In interpreting the meaning of Government Code section 27706, we are required to construe the statute with reference to the entire statutory scheme relating to the provision of counsel to indigent criminal defendants. (Bowland v. Municipal Court (1976) 18 Cal.3d 479, 489, 134 Cal.Rptr. 630, 556 P.2d 1081.) The pertinent language in Government Code section 27706 harks back to an era prior to Douglas v. California. In that period, the appointment of appellate counsel to indigents was mandated if the reviewing court, after conducting an independent investigation of the record, determined that appointment of counsel “․ would be of advantage to the defendant or helpful to the appellate court․” (People v. Hyde (1958) 51 Cal.2d 152, 154, 331 P.2d 42.) Likewise, county public defenders provided representation for indigents on appeal only “when they considered the case had a reasonable chance for success although appeals [were] limited in some counties by heavy loads.” (Note, Representation of Indigents in California—A Field Study of the Public Defender and Assigned Counsel Systems (1961) 13 Stan.L.Rev. 522, 562; see also, Portman, A State Defender's Office: Boon or Boondoggle?, 47 State Bar J. (1972) 92, 96, fn. 27.)
In the wake of Douglas v. California, supra, 372 U.S. 353, 83 S.Ct. 814, 9 L.Ed.2d 811, and its progeny, the county public defender offices continued to handle some criminal appeals. Most of these appeals, however, were handled by court-appointed private counsel. (Portman, Id., 47 State Bar J. at p. 93.) It soon became apparent that assigned counsel were frequently ill-trained to handle criminal appeals. (E.g., Assembly Interim Committee on Criminal Proceedings, Defense of Indigents in Criminal Proceedings (1965) 8.) It was proposed that the state establish an appellate defender to handle indigent appeals. (Assembly Interim Committee on Criminal Procedure, State-Wide Public Defender's Office (1970).)
In seeking a solution to this problem the Legislature considered the possibility of having the county public defenders provide representation in all appeals involving convicted indigents. (Portman, supra, 47 State Bar J. at pp. 96–97.) However, this proposal was rejected in favor of legislation authorizing the creation of the State Public Defender. (Portman, Id., at p. 97.) In 1975, legislation was enacted to establish the office of the California State Public Defender. (Stats.1975, ch. 1125, p. 2741.)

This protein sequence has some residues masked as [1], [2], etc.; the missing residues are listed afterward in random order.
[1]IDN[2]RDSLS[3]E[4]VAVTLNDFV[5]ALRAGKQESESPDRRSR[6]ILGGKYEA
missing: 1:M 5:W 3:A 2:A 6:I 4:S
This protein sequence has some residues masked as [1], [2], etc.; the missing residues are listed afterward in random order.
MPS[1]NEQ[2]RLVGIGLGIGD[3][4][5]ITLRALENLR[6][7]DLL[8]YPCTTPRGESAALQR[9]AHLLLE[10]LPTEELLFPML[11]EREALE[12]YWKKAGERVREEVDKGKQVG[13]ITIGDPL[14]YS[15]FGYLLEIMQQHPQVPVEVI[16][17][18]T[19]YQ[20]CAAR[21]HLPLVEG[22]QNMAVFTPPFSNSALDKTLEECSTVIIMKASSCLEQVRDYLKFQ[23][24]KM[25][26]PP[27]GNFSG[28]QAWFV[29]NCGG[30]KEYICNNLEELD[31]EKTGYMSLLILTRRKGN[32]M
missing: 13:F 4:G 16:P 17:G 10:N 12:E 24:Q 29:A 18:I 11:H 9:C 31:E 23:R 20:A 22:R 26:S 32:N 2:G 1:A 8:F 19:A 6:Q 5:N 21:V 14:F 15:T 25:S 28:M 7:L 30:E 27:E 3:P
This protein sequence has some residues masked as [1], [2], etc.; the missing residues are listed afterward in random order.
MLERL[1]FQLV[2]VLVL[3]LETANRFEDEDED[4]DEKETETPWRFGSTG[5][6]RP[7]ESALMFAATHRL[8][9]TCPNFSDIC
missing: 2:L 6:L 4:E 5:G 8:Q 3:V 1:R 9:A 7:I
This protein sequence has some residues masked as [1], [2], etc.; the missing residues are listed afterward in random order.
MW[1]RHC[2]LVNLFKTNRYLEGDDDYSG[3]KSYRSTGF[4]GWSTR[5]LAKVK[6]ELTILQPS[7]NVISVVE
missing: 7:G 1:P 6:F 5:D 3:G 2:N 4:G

Since 1975 there have been a number of amendments to Government Code section 27706. These amendments have related to the kinds of cases in which the county public defender is required to provide representation to indigents. (See, e.g., § 27706, subd. (d).) Significantly, subdivision (a) of section 27706 remains substantially in its pre-Douglas form. It must be concluded that the task of providing representation to indigent criminal appellants had been assigned by the Legislature to the office of the State Public Defender (Gov.Code, § 15421) and, in certain instances, to private counsel (Pen.Code, §§ 987.2 and 1240), unless the county public defender is of the opinion that an appeal might result in a reversal or modification of judgment.
There are sound policy reasons which support California's scheme of limiting the number of appellate cases assigned to the county public defender. Many county public defender offices lack staff trained in appellate advocacy. These offices, seeking to operate in an era of reduced funding, are all too often struggling to maintain sufficient staff with which to provide adequate representation to indigents. Adding the burden of indigent appeals from misdemeanor convictions might well be the straw that breaks the back of our present system of providing counsel from county public defenders' offices to indigents at the trial level.
It is ordered that a peremptory writ of mandate issue commanding the superior court to vacate its orders of April 8, 1983, appointing the Public Defender of the County of Ventura to represent defendant Edward John Gardner in cases number APP–1619, APP–1620, APP–1621, APP–1622 and APP–1623, entitled People of the State of California v. Edward John Gardner.
ABBE, Associate Justice.
STONE, P.J., and GILBERT, J., concur.